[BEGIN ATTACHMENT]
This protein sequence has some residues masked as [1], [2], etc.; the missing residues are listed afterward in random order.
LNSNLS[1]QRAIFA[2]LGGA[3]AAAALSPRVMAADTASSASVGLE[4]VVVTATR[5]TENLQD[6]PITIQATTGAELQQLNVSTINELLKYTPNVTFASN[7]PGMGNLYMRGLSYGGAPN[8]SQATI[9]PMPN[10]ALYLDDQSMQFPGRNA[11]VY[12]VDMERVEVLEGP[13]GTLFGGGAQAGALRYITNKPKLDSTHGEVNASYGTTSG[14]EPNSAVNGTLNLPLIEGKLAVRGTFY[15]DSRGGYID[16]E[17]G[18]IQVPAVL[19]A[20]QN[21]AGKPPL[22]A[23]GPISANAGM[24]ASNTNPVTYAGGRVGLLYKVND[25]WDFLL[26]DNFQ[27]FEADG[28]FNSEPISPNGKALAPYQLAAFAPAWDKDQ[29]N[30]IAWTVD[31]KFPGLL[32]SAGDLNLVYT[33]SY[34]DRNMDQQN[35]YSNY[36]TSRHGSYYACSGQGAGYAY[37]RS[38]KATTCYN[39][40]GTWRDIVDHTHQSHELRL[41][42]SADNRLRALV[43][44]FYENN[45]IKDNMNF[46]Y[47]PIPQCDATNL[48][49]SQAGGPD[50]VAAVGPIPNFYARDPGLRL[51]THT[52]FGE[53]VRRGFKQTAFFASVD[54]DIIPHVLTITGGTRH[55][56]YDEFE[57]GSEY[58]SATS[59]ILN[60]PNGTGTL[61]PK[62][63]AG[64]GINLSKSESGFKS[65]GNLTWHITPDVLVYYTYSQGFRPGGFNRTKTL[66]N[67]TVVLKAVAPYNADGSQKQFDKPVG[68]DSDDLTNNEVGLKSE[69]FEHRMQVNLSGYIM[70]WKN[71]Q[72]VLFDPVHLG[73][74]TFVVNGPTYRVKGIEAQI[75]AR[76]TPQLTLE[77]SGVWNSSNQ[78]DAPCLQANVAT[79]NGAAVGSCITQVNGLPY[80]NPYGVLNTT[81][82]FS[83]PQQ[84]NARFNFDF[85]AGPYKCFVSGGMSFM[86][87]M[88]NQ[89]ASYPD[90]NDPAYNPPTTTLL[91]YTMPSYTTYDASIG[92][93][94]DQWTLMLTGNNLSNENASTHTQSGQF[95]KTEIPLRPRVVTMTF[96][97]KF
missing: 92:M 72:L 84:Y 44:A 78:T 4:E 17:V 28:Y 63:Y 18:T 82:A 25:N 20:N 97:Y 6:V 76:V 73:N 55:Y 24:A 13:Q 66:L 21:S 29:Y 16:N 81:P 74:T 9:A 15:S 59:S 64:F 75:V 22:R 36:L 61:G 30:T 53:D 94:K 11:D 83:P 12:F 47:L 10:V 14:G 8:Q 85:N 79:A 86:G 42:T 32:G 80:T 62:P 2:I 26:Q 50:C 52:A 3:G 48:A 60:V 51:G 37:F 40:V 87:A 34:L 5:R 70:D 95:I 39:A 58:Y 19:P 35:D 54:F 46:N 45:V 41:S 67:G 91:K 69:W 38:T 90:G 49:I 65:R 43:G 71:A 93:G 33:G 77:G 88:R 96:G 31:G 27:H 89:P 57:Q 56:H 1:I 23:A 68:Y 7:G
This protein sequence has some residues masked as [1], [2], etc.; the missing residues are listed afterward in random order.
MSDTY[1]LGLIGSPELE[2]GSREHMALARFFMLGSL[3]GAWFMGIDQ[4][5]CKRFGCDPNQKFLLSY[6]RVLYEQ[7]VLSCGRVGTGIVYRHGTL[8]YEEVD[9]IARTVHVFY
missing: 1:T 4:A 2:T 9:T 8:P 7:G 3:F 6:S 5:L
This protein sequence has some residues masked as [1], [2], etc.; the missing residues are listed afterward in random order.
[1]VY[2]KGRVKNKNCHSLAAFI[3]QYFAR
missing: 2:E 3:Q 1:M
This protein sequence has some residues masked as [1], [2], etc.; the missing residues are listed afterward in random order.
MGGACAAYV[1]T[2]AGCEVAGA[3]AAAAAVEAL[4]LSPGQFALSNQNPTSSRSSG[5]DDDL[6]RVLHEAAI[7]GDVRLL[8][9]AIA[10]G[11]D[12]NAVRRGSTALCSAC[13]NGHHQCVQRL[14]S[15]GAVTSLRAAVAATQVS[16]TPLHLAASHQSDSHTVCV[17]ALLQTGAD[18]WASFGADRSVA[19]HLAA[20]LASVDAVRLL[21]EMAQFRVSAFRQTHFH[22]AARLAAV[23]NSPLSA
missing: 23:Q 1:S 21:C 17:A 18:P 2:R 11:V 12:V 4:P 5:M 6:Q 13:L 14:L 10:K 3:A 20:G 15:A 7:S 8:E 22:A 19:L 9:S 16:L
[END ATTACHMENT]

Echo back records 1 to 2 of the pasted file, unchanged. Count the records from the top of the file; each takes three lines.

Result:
This protein sequence has some residues masked as [1], [2], etc.; the missing residues are listed afterward in random order.
LNSNLS[1]QRAIFA[2]LGGA[3]AAAALSPRVMAADTASSASVGLE[4]VVVTATR[5]TENLQD[6]PITIQATTGAELQQLNVSTINELLKYTPNVTFASN[7]PGMGNLYMRGLSYGGAPN[8]SQATI[9]PMPN[10]ALYLDDQSMQFPGRNA[11]VY[12]VDMERVEVLEGP[13]GTLFGGGAQAGALRYITNKPKLDSTHGEVNASYGTTSG[14]EPNSAVNGTLNLPLIEGKLAVRGTFY[15]DSRGGYID[16]E[17]G[18]IQVPAVL[19]A[20]QN[21]AGKPPL[22]A[23]GPISANAGM[24]ASNTNPVTYAGGRVGLLYKVND[25]WDFLL[26]DNFQ[27]FEADG[28]FNSEPISPNGKALAPYQLAAFAPAWDKDQ[29]N[30]IAWTVD[31]KFPGLL[32]SAGDLNLVYT[33]SY[34]DRNMDQQN[35]YSNY[36]TSRHGSYYACSGQGAGYAY[37]RS[38]KATTCYN[39][40]GTWRDIVDHTHQSHELRL[41][42]SADNRLRALV[43][44]FYENN[45]IKDNMNF[46]Y[47]PIPQCDATNL[48][49]SQAGGPD[50]VAAVGPIPNFYARDPGLRL[51]THT[52]FGE[53]VRRGFKQTAFFASVD[54]DIIPHVLTITGGTRH[55][56]YDEFE[57]GSEY[58]SATS[59]ILN[60]PNGTGTL[61]PK[62][63]AG[64]GINLSKSESGFKS[65]GNLTWHITPDVLVYYTYSQGFRPGGFNRTKTL[66]N[67]TVVLKAVAPYNADGSQKQFDKPVG[68]DSDDLTNNEVGLKSE[69]FEHRMQVNLSGYIM[70]WKN[71]Q[72]VLFDPVHLG[73][74]TFVVNGPTYRVKGIEAQI[75]AR[76]TPQLTLE[77]SGVWNSSNQ[78]DAPCLQANVAT[79]NGAAVGSCITQVNGLPY[80]NPYGVLNTT[81][82]FS[83]PQQ[84]NARFNFDF[85]AGPYKCFVSGGMSFM[86][87]M[88]NQ[89]ASYPD[90]NDPAYNPPTTTLL[91]YTMPSYTTYDASIG[92][93][94]DQWTLMLTGNNLSNENASTHTQSGQF[95]KTEIPLRPRVVTMTF[96][97]KF
missing: 92:M 72:L 84:Y 44:A 78:T 4:E 17:V 28:Y 63:Y 18:T 82:A 25:N 20:N 97:Y 6:V 76:V 73:N 55:Y 24:A 13:Q 66:L 21:S 29:Y 16:N 81:P 74:T 9:A 15:S 59:S 64:F 75:V 22:R 36:L 61:G 30:T 53:D 94:K 11:D 83:P 12:F 47:L 10:V 14:G 8:Q 85:N 79:A 86:G 42:T 32:G 80:T 62:P 2:I 26:Q 50:C 52:A 3:G 48:A 60:V 51:G 37:F 40:V 87:A 34:L 5:R 70:D 95:I 39:A 58:Y 19:P 35:D 54:F 46:N 45:V 41:S 67:G 91:K 69:W 38:T 90:G 49:I 65:R 43:G 71:A 93:G 33:G 77:G 88:R 96:G 31:G 27:H 89:P 57:Q 56:H 1:I 23:A 68:Y 7:G
This protein sequence has some residues masked as [1], [2], etc.; the missing residues are listed afterward in random order.
MSDTY[1]LGLIGSPELE[2]GSREHMALARFFMLGSL[3]GAWFMGIDQ[4][5]CKRFGCDPNQKFLLSY[6]RVLYEQ[7]VLSCGRVGTGIVYRHGTL[8]YEEVD[9]IARTVHVFY
missing: 1:T 4:A 2:T 9:T 8:P 7:G 3:F 6:S 5:L